- **Puzzles**
(*https://www.mersenneforum.org/forumdisplay.php?f=18*)

- - **Matching problem**
(*https://www.mersenneforum.org/showthread.php?t=26868*)

[QUOTE=Walter;579823]It is pretty hard to imagine this game with such a lot of letters and envelopes...[/QUOTE]
It's trivial to imagine. |

[QUOTE=henryzz;579773]
What is the expected number of times you need to pair the letters with envelopes to get all matching?[/QUOTE] You need at least (1-eps)*n guesses on average (for fixed eps>0 and for that large n). Proof: On the k-th level (after k guesses) there are at most (n+1)^k nodes, because each answer could be only 0..n. If we found the permutation, then that node is a leaf in the tree. let L=argmax( h: 1+(n+1)+...+(n+1)^h<=n! ) ofcourse L=(1-eps)*n. Then for the average expected number of guesses: F(n)>=((L+1)*(n!-sum(h=0,L,(n+1)^h))+sum(k=0,L,k*(n+1)^k))/n! and from this F(n)>(1-eps2)*n. (it could be possible to improve this estimation a very little). My wild guess is that you can get the permutation with only O(n*log(n)) guesses, as your ideas, for this you only need to halve the search space, what is not very unlikely because we have much more, (n+1) different answers on the guesses. [ we know: log2(n!)=O(n*log(n)) ]. ps. even n=10 could be a very hard problem. |

[QUOTE=Walter;579823]So, with n = 1M, it is true that my approach would probably use over 100k tries in this worst case scenario (it needs to "touch" each wrong position at least once). However, what would the average case scenario look like? My gut feeling is telling me it would be somewhere in that range too. But might completely off on that estimate. It is pretty hard to imagine this game with such a lot of letters and envelopes...[/QUOTE]
By "bisection strategy", I meant something like trying to rotate large blocks of guesses (if your permutation was 012345, rotating 3 first gets 120345). If the block was originally all correct, it's now all incorrect, so the number of matches drops by size of the rotated block. If one of the incorrect pair was there, it drops by less. This allows you to bisect the location of the relevant two entries, and solve the problem a lot faster. The issue with trying only attempts that could be correct given previous ones is that while it may be optimal use of previous information to maximize the chance of solving the problem in one more try, it is not an optimal way to gain the maximal amount of new information from the try if it turns out to not be correct. |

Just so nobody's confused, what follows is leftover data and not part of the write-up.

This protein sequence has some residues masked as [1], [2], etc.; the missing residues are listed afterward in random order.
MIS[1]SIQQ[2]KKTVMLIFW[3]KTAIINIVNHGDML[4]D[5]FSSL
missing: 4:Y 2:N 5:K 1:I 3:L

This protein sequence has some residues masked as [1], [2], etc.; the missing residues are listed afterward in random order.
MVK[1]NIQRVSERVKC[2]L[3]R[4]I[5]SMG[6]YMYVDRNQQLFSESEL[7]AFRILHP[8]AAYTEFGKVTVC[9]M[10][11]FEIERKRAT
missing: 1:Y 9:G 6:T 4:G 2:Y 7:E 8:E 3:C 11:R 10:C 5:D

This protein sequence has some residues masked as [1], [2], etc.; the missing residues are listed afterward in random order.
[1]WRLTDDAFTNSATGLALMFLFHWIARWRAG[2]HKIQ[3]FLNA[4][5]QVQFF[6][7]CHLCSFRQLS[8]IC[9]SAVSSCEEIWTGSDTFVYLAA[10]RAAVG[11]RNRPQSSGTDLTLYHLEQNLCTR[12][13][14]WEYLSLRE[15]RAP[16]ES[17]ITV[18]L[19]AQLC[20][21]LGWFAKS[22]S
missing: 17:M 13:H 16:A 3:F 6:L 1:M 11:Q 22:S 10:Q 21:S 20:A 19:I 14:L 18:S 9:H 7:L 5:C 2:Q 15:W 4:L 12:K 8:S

[QUOTE=R. Gerbicz;579825]ps. even n=10 could be a very hard problem.[/QUOTE]
Like I said... Trivial to imagine... |

It's not clear to me what is allowed. Apparently you are allowed to switch pairs, and keep track of which pairs you've switched. Given n envelopes and n letters, a given pairing-up of letters and envelopes corresponds to one of the n! permutations of n elements.
Assuming you eventually reach complete matching up (identity permutation) by switching one pair at a time, this would correspond to expressing the (inverse of) the original permutation as a product of transpositions. I suppose it is possible to determine, by repeated switching, [i]which[/i] of the letters are in the correct envelopes. Perhaps it is possible to aim for a nested series of subgroups of S[sub]n[/sub]. Amusingly, if you suppose that each attempt is totally from scratch, and any of the n! permutations is equally likely, the "expected" number of tries before you match them all up (identity permutation) is n!. This is actually not hard to prove. Unfortunately, n! grows quite rapidly with n; 10! is already 3,628,800 so this approach is likely to take a while. In fact, the probability that the desired matching has [i]not[/i] been found in n! steps is (1 - 1/n!)^n!, which for n >=10 is very close to 1/e = .367879+ The number of "derangements" - permutations with no fixed points - [i]none[/i] of the letters is in the right envelope - is [tex]n!\sum_{i=0}^n\frac{(-1)^{i}}{i!}[/tex] - sometimes denoted !n or n¡ or "subfactorial n". If n is at all large, this is very close to n!/e. |

I was watching Netflix and returned back to this thread only now.
Walter: So your program is basically doing what you explained with the Excel pictures? If so, now I get it; even though still not quite educated in your code, I get the idea. To explain my 1-4 switch - I wanted it to be as many steps as possible whilst preserving the minimalism. In the situation before the 9th call, there were only four switches possible. 2-3 was absolutely bad because both 2 and 3 would get to already known bad positions. 3-1 and 2-4 were, as I realize now, the best choices. I went with 1-4 because 4 would get to a known bad position, but 1 would not. Thus I considered it acceptable as I was trying to get the worst-case scenario. I didn't realize that I should have kept my focus on making the worst best switches based on my information. (worst by randomness, best by strategy) |